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This list is part of an ongoing effort to educate and assist the friends and enthusiasts of Sacramento Tango in their pursuit of the lovely dance called Tango. As an ongoing project, the effort may never be complete so additions, corrections, and suggestions will always be welcome. – Ed Loomis Pronunciation Guide: • In Buenos Aires 'll' or 'y' is pronounced 'zh', almost an English 'j'; • a 'qu' sounds like the 'c' in cat; • a 'z' is pronounced like 's'; • and a Spanish 'j' is a hard, throaty 'h' sound. Cambio — Change: as in cambio defrente, change of the front or face; or cambio parejas, change the couple (change partners). Caminando (Caminar) Valsiado — A crossing and walking step which the man initiates at 3 of the 8-count basic as he steps forward right in outside right position, pivoting to his right on his right foot and leading the lady to pivot on her left foot, stepping side left (side right for the lady) and drawing his right leg under him with weight (the lady mirroring with her left).It is intended to be used as a tool for students to use when encountering new or conflicting terms in class and should not be viewed as a final authority on the subject. Academic Basic — Another name for the 8-count basic which is the the first figure usually taught to beginning students after the walking steps. The man then steps forward left in outside left position, pivoting to the left on his left foot, stepping side right and drawing his left foot under him with weight (as the lady dances the natural opposite).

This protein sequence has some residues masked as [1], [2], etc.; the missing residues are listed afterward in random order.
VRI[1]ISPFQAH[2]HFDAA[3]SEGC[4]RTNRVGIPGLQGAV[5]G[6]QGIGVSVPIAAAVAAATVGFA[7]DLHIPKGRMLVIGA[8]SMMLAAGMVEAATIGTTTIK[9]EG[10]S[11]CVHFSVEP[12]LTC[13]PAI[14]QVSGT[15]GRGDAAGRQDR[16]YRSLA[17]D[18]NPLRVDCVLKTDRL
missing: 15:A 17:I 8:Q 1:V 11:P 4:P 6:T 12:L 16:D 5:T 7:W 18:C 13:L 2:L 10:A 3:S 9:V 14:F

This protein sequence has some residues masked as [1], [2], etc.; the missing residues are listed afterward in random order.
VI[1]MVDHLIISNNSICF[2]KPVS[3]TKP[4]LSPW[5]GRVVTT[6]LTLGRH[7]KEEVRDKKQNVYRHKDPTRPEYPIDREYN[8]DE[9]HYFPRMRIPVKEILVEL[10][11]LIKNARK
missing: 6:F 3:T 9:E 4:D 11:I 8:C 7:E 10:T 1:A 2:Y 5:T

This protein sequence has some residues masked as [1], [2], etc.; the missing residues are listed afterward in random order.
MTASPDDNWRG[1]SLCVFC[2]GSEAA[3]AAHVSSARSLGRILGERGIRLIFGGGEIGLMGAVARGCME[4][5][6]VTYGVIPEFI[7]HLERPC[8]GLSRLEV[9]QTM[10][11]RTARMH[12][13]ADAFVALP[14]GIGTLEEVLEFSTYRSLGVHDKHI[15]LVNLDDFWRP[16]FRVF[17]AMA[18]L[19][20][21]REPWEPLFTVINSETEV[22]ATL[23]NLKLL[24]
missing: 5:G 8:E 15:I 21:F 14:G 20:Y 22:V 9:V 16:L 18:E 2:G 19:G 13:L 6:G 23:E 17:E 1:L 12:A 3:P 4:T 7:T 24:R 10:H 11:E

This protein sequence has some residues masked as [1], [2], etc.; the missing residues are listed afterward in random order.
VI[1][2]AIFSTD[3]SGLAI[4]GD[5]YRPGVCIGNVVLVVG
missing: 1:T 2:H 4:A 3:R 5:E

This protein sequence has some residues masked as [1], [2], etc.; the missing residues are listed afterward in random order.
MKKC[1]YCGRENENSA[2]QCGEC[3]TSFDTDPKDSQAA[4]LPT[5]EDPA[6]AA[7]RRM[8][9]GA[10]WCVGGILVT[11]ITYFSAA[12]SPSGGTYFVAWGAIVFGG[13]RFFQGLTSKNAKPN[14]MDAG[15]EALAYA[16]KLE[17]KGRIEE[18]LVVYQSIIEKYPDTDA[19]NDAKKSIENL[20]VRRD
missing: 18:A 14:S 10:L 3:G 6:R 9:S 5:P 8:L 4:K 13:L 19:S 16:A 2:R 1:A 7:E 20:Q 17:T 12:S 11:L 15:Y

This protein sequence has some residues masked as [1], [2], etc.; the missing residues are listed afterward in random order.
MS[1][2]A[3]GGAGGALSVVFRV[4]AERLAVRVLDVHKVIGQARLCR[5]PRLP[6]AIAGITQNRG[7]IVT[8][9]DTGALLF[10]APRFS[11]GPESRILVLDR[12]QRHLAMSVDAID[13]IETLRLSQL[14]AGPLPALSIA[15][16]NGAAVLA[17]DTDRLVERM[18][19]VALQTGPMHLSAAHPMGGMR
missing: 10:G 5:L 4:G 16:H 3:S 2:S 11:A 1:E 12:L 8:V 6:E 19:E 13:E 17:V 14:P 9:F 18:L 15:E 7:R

The music from this era had a faster or peppier 2/4 tempo so the dance had a rhythmic flavor similar to that of modern milonga.Caricias — Caresses: A gentle stroking with the leg or shoe against some part of the partner's body. Carpa — The tent: A figure created when the man leads the lady onto one foot as in, or at the end of, calesita and then steps back away from her, causing her to lean at an angle from her foot to his frame. Castigada — (from castigar - to punish) a punishment: A lofting of the lady's working leg followed by flexing at the knee and caressing the working foot down the outside of the supporting leg. Codigos — Codes: Refers to the codes of behavior and the techniques for finding a dance partner in the milongas in Buenos Aires.Often done as an adorno prior to stepping forward, as in parada or in ochos. chiches) Small ornamental beats done around the supporting foot with the working foot in time with the music, either in front or in back as desired. Civility, respectfulness, and consideration are the hallmark of the true and serious milonguero. Colgada — A spinning move executed by a couple at the end of an inside barrida in which both dancers lean out away from each other and spin rapidly until the man leads out with a back step.Walks should be practiced both forward and backward for balance, fluidity, and cat-like gracefulness.Candombe — A type of dance originally danced by the descendants of black slaves in the Rio de la Plata region and still performed in Montevideo, Uruguay.